St. Bonaventure knows they’re about to Take On a Women’s Basketball Titan and the Buffalo News’ Amy Moran thinks Irish talent can trump Bona defense

Al Lesar says Time, players have softened McGraw’s approach

The fans offer encouraging sendoff to Gonzaga women‎ but they are losing home-court advantage in regional‎.

Meanwhile, UK Hoops tries to put Gonzaga in the forefront, avoid side stories‎ as they feed off those other Cats.

In Kingston, Jim Fuller says the Huskies, Penn State are ready to run as the Lady Lions hope to continue charmed season against No. 1 seed Connecticut.  Bentley says “I don’t think they’ve played against a real, true scoring team.” and Faris says, “I think any player would take that as a challenge,’’

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pretty much showed’em who’s boss. No, I’m not a betting woman, but I would be wicked surprised if there weren’t a lot of Green and Gold in Denver this April.

In College Station, they’re talking about what almost was:

No. 1 Baylor women beat No. 17 A&M 69-62 and  Brittney Griner and Odyssey Sims scored 25 points each and top-ranked Baylor used a late run to hold off No. 17 Texas A&M for a 69-62 win on Monday night.

In Storrs they’ve got the blues:

No. 3 Notre Dame gets in the final punch in win over No. 4 UConn and Huskies Swept Away By The Irish, 72-59 and It Really Was THAT Bad, UConn Fans and Geno Auriemma Takes His Team To Task

Things look golden from Curt Rallo: Notre Dame women’s basketball: Irish defense hushes Huskies

From the ESPN Folks

Graham: Irish have all the answers vs. UConn: Notre Dame plays like a team with no weak links, wins its first outright Big East title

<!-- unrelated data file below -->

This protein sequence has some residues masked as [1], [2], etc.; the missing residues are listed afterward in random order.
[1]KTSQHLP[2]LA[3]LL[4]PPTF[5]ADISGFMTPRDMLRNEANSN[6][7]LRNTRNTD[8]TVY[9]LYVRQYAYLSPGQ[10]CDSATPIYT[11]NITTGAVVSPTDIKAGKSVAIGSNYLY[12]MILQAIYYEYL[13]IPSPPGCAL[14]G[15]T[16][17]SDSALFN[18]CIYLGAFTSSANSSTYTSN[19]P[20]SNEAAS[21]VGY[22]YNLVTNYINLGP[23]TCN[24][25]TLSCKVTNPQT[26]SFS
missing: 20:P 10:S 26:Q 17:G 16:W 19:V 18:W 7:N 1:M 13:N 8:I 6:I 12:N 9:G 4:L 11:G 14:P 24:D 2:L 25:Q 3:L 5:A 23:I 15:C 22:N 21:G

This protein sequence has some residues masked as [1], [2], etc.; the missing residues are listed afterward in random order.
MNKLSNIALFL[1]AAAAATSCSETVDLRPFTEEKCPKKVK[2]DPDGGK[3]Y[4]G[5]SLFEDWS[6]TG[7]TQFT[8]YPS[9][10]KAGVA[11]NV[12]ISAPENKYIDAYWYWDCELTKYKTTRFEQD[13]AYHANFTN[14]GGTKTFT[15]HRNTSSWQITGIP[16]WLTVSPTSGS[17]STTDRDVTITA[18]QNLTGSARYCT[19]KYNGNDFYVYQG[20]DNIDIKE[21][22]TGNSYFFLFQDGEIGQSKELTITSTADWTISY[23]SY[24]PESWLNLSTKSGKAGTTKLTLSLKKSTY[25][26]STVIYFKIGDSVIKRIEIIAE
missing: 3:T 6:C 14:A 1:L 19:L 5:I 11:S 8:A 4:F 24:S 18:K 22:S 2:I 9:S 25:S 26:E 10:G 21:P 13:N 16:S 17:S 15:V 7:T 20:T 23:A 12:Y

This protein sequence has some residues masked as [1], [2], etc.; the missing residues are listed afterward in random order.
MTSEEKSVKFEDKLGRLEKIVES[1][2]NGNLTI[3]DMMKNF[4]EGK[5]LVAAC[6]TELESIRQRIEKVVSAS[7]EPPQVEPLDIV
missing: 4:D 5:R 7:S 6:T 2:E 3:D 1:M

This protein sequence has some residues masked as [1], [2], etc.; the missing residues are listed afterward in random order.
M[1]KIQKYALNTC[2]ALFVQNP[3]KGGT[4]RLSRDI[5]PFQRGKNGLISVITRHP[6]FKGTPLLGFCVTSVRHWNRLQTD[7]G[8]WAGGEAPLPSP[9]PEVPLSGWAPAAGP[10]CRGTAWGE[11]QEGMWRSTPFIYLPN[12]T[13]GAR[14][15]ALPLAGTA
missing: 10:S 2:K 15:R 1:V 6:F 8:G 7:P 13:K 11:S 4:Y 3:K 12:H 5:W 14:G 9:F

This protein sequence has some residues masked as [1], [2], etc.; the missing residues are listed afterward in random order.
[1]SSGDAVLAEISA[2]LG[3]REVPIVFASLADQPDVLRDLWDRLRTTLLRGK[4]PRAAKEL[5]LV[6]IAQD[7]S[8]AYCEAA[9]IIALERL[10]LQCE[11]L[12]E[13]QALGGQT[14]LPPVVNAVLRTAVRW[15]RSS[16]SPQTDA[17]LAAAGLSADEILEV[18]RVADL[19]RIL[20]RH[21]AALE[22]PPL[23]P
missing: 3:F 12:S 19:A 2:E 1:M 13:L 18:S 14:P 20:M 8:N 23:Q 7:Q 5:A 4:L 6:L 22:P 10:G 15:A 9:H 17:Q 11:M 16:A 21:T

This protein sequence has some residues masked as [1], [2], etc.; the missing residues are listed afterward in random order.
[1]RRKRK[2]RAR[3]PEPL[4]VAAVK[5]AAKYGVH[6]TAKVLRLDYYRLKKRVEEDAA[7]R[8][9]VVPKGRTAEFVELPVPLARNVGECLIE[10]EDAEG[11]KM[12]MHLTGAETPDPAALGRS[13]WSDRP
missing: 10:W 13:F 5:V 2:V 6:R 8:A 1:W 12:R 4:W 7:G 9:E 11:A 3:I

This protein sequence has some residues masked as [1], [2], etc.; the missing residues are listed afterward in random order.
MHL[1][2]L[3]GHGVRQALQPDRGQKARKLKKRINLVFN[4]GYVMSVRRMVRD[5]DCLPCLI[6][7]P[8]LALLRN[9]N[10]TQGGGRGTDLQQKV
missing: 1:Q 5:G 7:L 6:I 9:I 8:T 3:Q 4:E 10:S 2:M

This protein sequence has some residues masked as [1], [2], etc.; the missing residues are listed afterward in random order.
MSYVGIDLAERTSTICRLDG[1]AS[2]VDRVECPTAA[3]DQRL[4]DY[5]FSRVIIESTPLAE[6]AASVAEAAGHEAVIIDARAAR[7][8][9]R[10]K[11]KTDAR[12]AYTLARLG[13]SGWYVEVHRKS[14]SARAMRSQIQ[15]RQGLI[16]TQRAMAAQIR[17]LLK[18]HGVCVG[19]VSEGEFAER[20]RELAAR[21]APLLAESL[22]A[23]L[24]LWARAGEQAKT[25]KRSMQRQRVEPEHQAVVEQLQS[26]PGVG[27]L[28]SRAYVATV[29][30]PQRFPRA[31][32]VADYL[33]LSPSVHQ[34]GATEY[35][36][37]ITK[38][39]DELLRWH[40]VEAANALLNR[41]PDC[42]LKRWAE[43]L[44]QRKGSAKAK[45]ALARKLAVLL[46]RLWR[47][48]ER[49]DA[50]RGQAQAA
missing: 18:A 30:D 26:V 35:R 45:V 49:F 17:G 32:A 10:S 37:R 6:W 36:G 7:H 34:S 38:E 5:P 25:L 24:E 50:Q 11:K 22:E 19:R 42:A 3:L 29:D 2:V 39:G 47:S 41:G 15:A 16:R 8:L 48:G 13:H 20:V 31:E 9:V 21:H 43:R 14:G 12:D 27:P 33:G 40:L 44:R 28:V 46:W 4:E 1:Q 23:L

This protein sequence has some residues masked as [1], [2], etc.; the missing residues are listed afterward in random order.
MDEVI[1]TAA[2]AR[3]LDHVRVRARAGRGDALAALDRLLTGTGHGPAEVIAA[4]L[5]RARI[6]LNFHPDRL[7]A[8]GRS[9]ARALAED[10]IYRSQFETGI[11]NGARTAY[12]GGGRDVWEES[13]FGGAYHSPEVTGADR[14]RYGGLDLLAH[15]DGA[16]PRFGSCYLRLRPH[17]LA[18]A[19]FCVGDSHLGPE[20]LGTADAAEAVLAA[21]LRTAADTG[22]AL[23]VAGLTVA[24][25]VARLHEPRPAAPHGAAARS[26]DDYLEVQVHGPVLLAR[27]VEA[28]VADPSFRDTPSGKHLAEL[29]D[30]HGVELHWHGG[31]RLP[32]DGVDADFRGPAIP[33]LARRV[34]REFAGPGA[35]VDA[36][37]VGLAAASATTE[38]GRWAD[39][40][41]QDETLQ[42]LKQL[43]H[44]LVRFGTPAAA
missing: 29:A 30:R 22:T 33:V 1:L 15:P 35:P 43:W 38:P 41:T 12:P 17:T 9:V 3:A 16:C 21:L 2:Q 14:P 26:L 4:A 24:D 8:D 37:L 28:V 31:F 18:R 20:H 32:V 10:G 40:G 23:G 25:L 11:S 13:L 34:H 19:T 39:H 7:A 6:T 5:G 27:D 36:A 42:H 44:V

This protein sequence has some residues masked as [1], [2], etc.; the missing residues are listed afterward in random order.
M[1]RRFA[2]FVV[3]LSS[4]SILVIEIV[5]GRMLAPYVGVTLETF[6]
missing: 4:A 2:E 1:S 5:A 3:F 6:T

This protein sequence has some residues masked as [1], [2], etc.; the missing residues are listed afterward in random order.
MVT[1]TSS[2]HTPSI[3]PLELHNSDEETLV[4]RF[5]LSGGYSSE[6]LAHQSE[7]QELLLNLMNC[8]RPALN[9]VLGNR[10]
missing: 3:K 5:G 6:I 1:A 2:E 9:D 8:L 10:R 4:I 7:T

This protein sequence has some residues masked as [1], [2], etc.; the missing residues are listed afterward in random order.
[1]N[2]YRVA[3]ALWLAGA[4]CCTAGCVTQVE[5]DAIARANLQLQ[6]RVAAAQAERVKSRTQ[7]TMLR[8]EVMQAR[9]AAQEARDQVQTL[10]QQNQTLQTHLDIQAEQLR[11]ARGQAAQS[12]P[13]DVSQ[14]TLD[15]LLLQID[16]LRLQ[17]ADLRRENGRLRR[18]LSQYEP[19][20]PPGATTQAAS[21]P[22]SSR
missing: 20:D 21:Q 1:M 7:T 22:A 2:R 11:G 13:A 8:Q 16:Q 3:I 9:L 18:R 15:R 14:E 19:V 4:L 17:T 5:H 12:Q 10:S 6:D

Rebecca: Five Questions with Skylar Diggins

Mechelle: Auriemma frustrated, Novosel elated

Mechelle: Irish celebrate outright Big East title: Irish now shift their sights on winning Big East and NCAA tournaments

Now, they Notre Dame and rest of the crew will get ready for the Big East Tourney. FYI, by virtue of their victory over Georgetown, St. John’s will be the second seed.

Of course, some serious battling yet to be done. Check out the brackets for other conference tournaments. Get out and cheer on a basketball team or three, why dontcha?

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A little on Kelsey Bone

The Aggies (13-5) are experiencing the weight of the “crown” a bit, and Kelsey Bone, who was on the sidelines as a transfer last season, especially can feel it. The 6-foot-4 center knows the big part she has in filling the scoring void left by Final Four Most Outstanding Player Danielle Adams.

Bone is averaging 11.9 points and 7.0 rebounds in her first season for the Aggies, but those numbers are 6.8 and 5.5 in four of Texas A&M’s last five games. The exception was her 18-point, seven-rebound performance in a victory at Kansas on Saturday.

A little on Elizabeth Williams

Elizabeth Williams is the centerpiece of the youngest Duke team in more than a decade. But she spent a fair amount of time in her first semester of college thinking about growing old.

She took a sociology class about adulthood and aging, and it confirmed a mindset she pretty much already had.

“One of the interesting statistics in a paper I did was that people who had a positive outlook on life would live an average of 7.6 years longer than people who didn’t,” Williams said. “People who thought that growing old was a negative thing, their lifespan was shorter. I took that and thought it applies to me at a young age, too: ‘Think of all these opportunities you’re given, and really embrace them.'”

And a reminder as to why she’s such a valuable member of the women’s basketball community: Institutional Memory. From her chat yesterday:

jbb1985 (ny) You may be too young, but Kerry Bascom was UConn’s first star player and is still its 4th highest scorer all-time. Yet she played in 1988-1991 period. Might you have seen her play? If so, what type player was she and which contemporary player would remind you of her?